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comcast xfinity or at&t u verse?
in the house we have 2 mobile devices, xbox live, and 3 computers running wifi at the same time almost all the time. We have u verse at the moment and we lag depending on how many devices are running at the same time. Would there be a difference in performance if we switch to the 25mbps plan currently on their site? anyone that can testify?
- Anonymous8 years agoFavorite Answer
Comcast Xfinity is a DOCSIS 3.0 cable Internet service. Comcast has many speed tiers, up to 305 Mbps in some areas. http://isp1.us/blog/comcast-to-launch-ungodly-fast...
At&t markets two U-Verse products, standard DSL over copper and a FTTK (Fiber To The Kerb/Curb) fiber optic Internet connection which uses fiber-optic trunk lines and then copper from the curb to your house. Most At&t Internet connections are standard DSL in the 3 to 12 Mbps range, At&t fiber optic U-Verse can be as fast as 24 Mbps at the top speed tier. With heavy competition from other ISPs, At&t is testing faster fiber speeds. http://isp1.us/blog/att-u-verse-launches-testing-f...
That being said,
Your Internet bandwidth is shared among all of the users of your home network via your wireless router. So any bandwidth others are using will be deducted from the total WAN (Internet) bandwidth that is available to you.
In simple terms, the more users you have the more speed will be required.
Many people would be likely be surprised at how many active connections their wireless router has. I have dozens. cell phones, tablets, iPods, game consoles, laptops, desktops, ROKU boxes, Internet enabled devices such as TVs and audio receivers, and the list goes on.
Streaming video, such as Netflix and Hulu require a lot of bandwidth. Here are the minimum recommendations from Netflix. https://support.netflix.com/en/node/306
Naturally more speed is always better, however the tradeoff is price.
You'll generally want to pick the fastest Internet plan that fits your budget. In some areas this can be 300 Mbps+. But these high end broadband plans are expensive. You may find that something in the 10 to 50 Mbps range might satisfy your needs at a much lower cost.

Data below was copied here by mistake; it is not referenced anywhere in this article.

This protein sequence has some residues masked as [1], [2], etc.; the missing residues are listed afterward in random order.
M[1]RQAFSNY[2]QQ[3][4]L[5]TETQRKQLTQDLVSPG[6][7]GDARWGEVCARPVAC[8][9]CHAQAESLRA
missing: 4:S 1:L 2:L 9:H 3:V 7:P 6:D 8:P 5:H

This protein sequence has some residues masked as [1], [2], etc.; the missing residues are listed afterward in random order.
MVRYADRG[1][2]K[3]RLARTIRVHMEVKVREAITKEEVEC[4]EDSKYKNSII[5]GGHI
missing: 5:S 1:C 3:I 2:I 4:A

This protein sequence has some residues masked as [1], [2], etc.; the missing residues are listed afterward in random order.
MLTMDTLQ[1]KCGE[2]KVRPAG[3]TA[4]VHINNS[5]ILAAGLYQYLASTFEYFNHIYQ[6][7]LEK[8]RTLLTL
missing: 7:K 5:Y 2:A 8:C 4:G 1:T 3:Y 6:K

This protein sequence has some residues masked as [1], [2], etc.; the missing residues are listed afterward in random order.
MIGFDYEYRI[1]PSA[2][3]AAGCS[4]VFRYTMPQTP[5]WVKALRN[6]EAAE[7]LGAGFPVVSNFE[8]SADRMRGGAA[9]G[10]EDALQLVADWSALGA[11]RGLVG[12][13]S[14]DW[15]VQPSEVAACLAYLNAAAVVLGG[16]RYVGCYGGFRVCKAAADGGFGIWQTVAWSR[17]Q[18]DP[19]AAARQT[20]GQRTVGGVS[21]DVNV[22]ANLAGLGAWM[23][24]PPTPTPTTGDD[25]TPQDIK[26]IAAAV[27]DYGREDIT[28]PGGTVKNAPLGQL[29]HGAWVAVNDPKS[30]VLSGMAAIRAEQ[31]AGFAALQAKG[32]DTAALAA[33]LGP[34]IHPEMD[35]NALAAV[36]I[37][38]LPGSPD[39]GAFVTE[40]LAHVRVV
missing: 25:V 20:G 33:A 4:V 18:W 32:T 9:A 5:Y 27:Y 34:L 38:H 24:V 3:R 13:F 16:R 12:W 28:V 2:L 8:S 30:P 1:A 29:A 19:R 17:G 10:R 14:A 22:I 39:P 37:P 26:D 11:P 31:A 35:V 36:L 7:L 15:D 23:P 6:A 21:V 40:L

Important factors for gaming are "ping" (latency) and upload speed. You can test these speeds here: http://speedtest.net/
Latency is the delay (ping time) in milliseconds that it takes the signal to travel to the server and back. The lower the number the better, Ideally you want less than 80 ms ping to the gaming server.
Upload speed also plays a factor in updating your player position data to the gaming server. Slow upload speeds can cause your online game to lag. The faster the better, but at least 0.5 Mbps would be my minimum recommendation.
You can also experience gaming lag from a poor wireless connection between your computer and the router. Wireless connections suck for online gaming.
Even more important than speed for online gaming applications is the increased latency experienced by a wireless connection.
Although WiFi is convenient for mobility, wireless interference can cause it's connection speed and quality to vary wildly.
Wireless signals are affected by many factors including distance, wall density, electrical interference, directional antenna range, etc.
All of these factors will affect your actual wireless range. As wireless connection quality varies the connection speeds are renegotiated. The connection may start at 150 Mbps and end up at less than 10 Mbps or drop entirely. Remember, this is the speed of the WLAN connection between your WiFi device and the router, not the Internet speed.
For serious gaming or video streaming your best bet is a direct Ethernet connection. Ethernet is unaffected by wireless interference and will give you a rock solid, stable network connection.
I would try temporarily plugging your Xbox into the router via a Ethernet cable.
If your game still lags with a direct Ethernet connection, then the fastest router or wireless adapter in the world won't help, you'll need to upgrade your Internet plan or switch to a faster ISP.
If it is not feasible to run Ethernet cable your next best option is to use powerline network adapters. I wrote a review here: http://isp1.us/reviews/netgear-xavb2101-powerline-...
You plug one in by your router and one in the room where you need access and connect them to the devices with standard Ethernet patch cables. The network signals are transmitted over your existing home electrical wiring which will not be affected by wireless interference.
Good Luck...Source(s): Internet Service Info. - http://isp1.us/